(Date Posted:05/23/2009 7:09 PM)
I noticed that, too....C of A married Arthur the same day Henry had her nemesis Anne Boleyn executed. I have one of them in TDIH (I may have mentioned there were some interesting juxtapositions when laid out like I have it) but didn't realize there were 2. Bet Henry never even thought of it ROFL
As far as I'm aware, the sole thing that made a marriage legally binding was consummation; this is why one could relatively easily procure an annulment from your local bishopric if, say, the husband was willing to admit to impotence or for some reason or other the parties just didn't do anything....but only if the unwillingness or incapability to consummate was not disclosed prior to the wedding. Annulments could be had if a female was not a virgin & failed to mention it before the fact (I'm guessing they assumed widows were not, as in C of As case as per the wording of her dispensation to marry H8), but lack of such could not be used to get out of a marriage later if the husband was informed of this.
You'll recall Mary Tudor not only had a proxy ceremony but a proxy bedding & a proxy "consummation" as well when she married Louis XII. The Duc de Longueville, as a prince of the House of Orleans, stood in for Louis, Mary was readied for the "bedding", & de Longueville peeled off his hose & touched his bare leg to Mary's in front of as many important folk as could be crowded in. This was something Wolsey dreamt up ROFL because H8 was not about to send his sister off to France with a hefty dower & have her sent back repudiated for some reason. Both kings agreed this was considered legal & binding consummation, & I'm sure similar weird things were done after proxy marriages in other cases. I mean, in those days you had precontracts, formal bethrothal, proxy ceremonies, & eventually the "real" wedding. They tried their damndest to make it ironclad at every step of the way because marriage was nothing more than a business transaction, basically. I wouldn't be surprised if that TTOS nonsense about the Portuguese court standing round "Margaret's" nuptial couch applauding really happened on occasion just to make sure the deed was done.
There's only a handful of US states that allow this nowadays & it's reserved for military active duty personnel (though I did hear of a case around 6 years ago where the parties were both serving time in separate prisons & it was permitted ROFL). But it's only considered legal if there's eventual consummation & cohabitation (don't know what the time limit is on that, I'd assume whenever one's deployment is ended).
So I'd think even a proxy ceremony back in Tudor times etc could be successfully squizzled out of with enough groats crossing papal palms, lacking consummation & cohabitation. Look how H8 was ceremonially escorted by the Yeomen of the Guard to C of As apartments when they were about to lie back & think of England....such things were deliberately made public knowledge in days of separate bedrooms. H7 was sweating that Ferdinand & Isabella were going to back out of this agreement (the Treaty of Medina del Campo was in 1487, I think, so quite the long engagement) because they refused to allow Catherine to be sent to England & raised there (a la Marguerite & Alice when they were betrothed to Henry the Young King & Richard I) with all the Yorkist intrigues. H7 was NOT viewed as superglued to his throne & may have thought a proxy wedding to be more insurance, paranoid that he was. Maybe it was tougher to get out of than a mere betrothal, papacy-wise, as all it required for Mary to get out of her engagement to Charles V was to repudiate the betrothal in front of witnesses & sign; H7 also had H8 do that re C of A. It also gave the princess the right to upgrade her status to that of her spouse's, be addressed as such, & maintain a household in accordance with such, even if they were 1,000 mi apart. (Technically E4 shouldn't have held onto the Norfolk estates when Anne Mowbray died because her marriage to his son was never consummated seeing as they were 5 & 3 at the time of it & she died 2 yrs later.)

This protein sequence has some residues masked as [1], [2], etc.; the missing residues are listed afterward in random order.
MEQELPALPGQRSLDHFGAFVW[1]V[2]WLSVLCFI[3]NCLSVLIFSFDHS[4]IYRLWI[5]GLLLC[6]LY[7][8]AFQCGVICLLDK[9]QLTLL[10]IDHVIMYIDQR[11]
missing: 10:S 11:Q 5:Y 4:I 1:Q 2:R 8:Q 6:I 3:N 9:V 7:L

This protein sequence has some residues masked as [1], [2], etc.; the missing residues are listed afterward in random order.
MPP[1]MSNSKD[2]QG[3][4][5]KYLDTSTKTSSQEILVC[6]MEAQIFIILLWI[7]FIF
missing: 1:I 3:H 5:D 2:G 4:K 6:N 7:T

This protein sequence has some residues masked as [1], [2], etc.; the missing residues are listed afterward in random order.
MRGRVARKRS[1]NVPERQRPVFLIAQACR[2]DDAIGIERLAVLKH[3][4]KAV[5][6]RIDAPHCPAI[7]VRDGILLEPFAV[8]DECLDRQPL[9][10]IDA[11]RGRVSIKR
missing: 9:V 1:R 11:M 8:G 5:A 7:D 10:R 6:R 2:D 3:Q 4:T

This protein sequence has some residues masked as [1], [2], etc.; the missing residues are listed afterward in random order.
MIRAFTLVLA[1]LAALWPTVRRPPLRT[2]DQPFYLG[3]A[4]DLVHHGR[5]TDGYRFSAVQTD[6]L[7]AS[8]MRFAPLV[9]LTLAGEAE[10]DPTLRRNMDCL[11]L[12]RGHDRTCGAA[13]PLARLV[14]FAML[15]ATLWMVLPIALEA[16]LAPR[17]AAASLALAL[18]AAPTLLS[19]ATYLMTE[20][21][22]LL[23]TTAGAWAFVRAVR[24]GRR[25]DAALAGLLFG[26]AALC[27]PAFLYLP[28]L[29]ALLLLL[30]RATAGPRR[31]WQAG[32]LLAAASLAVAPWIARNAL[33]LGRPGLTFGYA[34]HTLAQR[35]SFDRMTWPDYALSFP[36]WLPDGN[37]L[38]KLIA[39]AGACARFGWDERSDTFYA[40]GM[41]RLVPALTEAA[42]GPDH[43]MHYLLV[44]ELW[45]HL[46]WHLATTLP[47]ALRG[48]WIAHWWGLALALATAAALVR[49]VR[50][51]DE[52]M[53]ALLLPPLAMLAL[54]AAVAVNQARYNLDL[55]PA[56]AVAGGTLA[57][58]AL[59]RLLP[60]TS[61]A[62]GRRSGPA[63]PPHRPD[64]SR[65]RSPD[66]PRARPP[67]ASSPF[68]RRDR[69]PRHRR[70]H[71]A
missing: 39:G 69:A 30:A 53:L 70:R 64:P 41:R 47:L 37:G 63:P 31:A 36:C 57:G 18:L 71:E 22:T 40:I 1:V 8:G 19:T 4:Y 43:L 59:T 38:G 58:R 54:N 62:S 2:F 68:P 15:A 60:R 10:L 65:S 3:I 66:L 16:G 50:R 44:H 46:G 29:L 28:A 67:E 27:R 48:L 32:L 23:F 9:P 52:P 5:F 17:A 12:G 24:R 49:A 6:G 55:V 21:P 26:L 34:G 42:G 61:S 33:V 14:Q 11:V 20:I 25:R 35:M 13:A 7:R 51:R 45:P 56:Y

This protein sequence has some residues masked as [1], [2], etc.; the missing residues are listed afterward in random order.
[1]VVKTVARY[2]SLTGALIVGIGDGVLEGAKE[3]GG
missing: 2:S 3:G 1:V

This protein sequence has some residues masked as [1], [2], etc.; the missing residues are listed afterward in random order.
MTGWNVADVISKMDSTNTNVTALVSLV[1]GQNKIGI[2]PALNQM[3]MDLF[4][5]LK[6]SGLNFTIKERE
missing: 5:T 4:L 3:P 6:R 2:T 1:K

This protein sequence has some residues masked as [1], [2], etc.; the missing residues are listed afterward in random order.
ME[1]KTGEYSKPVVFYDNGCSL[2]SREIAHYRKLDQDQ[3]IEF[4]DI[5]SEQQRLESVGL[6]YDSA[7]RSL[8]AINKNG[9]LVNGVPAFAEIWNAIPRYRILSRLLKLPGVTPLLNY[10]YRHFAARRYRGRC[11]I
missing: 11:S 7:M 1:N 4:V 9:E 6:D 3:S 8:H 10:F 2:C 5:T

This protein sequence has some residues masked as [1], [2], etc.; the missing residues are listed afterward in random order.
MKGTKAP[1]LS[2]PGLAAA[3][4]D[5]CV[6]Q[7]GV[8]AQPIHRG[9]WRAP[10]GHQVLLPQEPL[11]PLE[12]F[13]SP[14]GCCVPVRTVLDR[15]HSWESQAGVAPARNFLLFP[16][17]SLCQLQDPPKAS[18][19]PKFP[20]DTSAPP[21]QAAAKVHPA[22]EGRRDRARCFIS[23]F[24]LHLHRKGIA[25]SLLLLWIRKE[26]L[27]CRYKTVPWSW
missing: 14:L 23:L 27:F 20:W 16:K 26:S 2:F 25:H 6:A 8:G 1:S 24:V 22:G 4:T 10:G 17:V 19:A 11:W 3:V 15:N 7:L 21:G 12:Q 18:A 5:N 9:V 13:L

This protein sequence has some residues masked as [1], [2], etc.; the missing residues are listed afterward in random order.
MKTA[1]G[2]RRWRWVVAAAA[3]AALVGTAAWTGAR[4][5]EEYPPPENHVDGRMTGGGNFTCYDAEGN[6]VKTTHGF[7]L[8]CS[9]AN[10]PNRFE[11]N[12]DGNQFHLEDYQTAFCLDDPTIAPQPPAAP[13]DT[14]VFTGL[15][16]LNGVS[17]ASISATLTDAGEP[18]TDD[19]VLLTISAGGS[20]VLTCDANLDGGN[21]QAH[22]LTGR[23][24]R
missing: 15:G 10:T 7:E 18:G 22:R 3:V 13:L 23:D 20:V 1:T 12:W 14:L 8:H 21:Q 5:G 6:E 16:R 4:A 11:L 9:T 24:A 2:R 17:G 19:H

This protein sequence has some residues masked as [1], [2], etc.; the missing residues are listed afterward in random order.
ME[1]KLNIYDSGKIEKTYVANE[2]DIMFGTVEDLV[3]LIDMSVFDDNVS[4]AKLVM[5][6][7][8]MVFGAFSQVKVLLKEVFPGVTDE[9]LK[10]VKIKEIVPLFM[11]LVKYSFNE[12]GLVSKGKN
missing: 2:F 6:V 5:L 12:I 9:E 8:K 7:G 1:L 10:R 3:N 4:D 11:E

A couple didn't actually require the services of a priest for it as long as it was done in front of witnesses at a church door. There was no central office of records; everyone did their own paperwork & tossed it in their strongbox. Even in England one didn't require a priest or even a license until some point in the 1700s, which is why folk ran off to Gretna Green, as it wasn't required in Scotland.
Funny you should inquire, as in my historical TBR pile I have a book called Marriage: A History. I'll have to take a peek & see if there was anything more to a proxy (if it's in there). It's been forever since I last looked at my Garrett Mattingly C of A bio, so I'll thumb thru that & see why they did it twice.
The Aimoo spellcheck does not recognize precontract & betrothal as words ROFL....& I had to come back & edit because then of course I misspelled "spellcheck". (Message edited by Forever_Amber On 05/23/2009 7:10 PM)
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